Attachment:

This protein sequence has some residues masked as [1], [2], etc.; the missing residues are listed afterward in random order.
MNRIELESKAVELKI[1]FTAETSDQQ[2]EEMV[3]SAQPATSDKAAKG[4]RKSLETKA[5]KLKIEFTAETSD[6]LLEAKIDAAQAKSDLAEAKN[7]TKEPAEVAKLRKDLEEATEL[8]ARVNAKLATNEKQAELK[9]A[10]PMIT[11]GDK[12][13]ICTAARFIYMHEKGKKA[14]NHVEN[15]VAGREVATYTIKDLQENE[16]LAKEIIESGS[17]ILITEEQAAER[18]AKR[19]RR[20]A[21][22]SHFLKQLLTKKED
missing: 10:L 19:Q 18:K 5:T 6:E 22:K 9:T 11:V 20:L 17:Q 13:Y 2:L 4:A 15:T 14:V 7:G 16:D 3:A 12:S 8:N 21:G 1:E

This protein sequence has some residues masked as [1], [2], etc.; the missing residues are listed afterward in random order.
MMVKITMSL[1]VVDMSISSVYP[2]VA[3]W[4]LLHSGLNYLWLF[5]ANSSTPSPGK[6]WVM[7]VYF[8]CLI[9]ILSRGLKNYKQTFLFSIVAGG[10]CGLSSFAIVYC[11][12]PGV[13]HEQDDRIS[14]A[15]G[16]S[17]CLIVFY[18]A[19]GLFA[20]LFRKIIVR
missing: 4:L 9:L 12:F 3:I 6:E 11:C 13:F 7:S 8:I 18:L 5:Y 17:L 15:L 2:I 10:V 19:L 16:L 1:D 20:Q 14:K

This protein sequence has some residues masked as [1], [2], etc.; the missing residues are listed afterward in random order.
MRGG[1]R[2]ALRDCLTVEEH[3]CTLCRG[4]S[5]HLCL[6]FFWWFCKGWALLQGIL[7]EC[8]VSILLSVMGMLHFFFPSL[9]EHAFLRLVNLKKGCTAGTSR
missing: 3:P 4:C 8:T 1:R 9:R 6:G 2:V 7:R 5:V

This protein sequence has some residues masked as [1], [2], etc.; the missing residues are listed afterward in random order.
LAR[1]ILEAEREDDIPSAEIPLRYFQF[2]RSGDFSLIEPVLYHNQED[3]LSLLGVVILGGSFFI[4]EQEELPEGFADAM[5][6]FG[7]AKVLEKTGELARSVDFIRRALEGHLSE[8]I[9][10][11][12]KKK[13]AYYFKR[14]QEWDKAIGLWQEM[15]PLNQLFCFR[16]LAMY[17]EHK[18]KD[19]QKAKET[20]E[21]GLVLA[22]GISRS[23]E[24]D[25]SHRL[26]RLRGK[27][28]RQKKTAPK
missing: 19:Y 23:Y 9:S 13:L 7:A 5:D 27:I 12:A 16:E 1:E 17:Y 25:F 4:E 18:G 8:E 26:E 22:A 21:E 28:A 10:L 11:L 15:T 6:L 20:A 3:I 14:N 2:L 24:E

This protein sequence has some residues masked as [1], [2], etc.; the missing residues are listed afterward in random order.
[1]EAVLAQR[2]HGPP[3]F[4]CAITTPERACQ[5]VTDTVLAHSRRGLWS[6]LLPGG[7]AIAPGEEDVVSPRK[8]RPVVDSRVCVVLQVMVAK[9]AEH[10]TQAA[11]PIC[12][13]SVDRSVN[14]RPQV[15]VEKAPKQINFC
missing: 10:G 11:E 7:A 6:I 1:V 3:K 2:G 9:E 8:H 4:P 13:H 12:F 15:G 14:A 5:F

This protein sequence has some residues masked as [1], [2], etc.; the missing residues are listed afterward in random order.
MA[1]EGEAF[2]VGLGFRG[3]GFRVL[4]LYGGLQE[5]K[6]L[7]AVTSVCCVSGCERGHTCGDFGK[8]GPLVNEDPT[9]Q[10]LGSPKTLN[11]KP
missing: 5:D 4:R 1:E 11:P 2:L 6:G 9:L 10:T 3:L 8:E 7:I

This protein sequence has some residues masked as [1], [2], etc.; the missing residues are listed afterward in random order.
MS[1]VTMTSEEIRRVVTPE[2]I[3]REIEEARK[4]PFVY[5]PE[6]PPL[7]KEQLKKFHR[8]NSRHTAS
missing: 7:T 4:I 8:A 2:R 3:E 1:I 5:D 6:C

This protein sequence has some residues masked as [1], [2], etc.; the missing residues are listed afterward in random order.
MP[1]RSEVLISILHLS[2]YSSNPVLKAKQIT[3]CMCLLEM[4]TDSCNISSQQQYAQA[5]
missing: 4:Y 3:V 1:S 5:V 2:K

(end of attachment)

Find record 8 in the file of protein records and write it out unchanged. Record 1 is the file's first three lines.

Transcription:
This protein sequence has some residues masked as [1], [2], etc.; the missing residues are listed afterward in random order.
MP[1]RSEVLISILHLS[2]YSSNPVLKAKQIT[3]CMCLLEM[4]TDSCNISSQQQYAQA[5]
missing: 4:Y 3:V 1:S 5:V 2:K